(See: West R, Brown J, Beard E. Trends in electronic cigarette use in England. Smoking Toolkit Study. London: University College London, April 4, 2014.)
According to this study, the prevalence of electronic cigarette use in England was very low in 2011, but it took off in 2012 and has continued to climb steadily through the first quarter of 2014. The key finding from the study is that the annual rate of smoking cessation (that is, the percentage of current smokers who quit smoking during the past year), which had reached a low of 4.6% in 2011, increased markedly to 6.2% in 2012, 6.1% in 2013, and 8.7% for the first quarter of 2014, concomitant with the dramatic rise in electronic cigarette use among these smokers.
The proliferation of electronic cigarettes in England has also been associated with a dramatic increase in the proportion of smokers who tried to stop in the past year (from 33.5% in 2011 to 40.3% in 2014) and an increase in the success rate for smokers who tried to quit (from 13.7% in 2011 to 21.4% in 2014).
The proliferation of electronic cigarettes was also associated with an acceleration in the decline in smoking prevalence.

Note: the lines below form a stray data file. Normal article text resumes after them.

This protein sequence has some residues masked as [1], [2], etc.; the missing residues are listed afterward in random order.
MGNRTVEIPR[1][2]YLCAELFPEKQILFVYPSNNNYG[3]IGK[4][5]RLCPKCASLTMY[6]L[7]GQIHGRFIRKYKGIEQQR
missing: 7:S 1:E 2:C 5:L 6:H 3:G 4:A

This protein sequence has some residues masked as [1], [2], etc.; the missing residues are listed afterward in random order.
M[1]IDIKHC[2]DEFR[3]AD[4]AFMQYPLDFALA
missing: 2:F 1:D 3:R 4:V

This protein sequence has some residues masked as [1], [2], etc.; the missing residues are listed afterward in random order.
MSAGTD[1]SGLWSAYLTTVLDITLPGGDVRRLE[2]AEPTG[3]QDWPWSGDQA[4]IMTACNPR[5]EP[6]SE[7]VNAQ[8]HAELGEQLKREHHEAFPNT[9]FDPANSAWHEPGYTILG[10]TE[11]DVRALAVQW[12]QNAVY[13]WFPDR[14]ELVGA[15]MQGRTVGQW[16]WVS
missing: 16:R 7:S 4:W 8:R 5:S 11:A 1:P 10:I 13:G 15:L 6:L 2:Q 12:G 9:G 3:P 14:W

Taken together, these data suggest that the widespread use of electronic cigarette among smokers in England has advanced the degree of smoking cessation.
The authors conclude that:
- "Evidence does not support the view that electronic cigarettes are undermining motivation to quit or reduction in smoking prevalence"; and
- "Evidence conflicts with the view that electronic cigarettes are undermining tobacco control or ‘renormalizing’ smoking, and they may be contributing to a reduction in smoking prevalence through increased success at quitting smoking."
Opponents of electronic cigarettes have spent most of their time speculating about the negative impact of these products. They have argued that electronic cigarettes undermine the motivation to quit, normalize smoking, and undermine years of tobacco control efforts. However, a look at the actual scientific evidence suggests that this is not the case at all. Quite the opposite, it appears that electronic cigarettes are enhancing the process of smoking cessation among active smokers.
This evidence needs to be confirmed in other countries, but it does suggest that electronic cigarettes could play a role in helping to facilitate or enhance smoking cessation, rather than detract from it. In contrast to the arguments of opponents, vaping does not appear to renormalize smoking, but to further de-normalize it.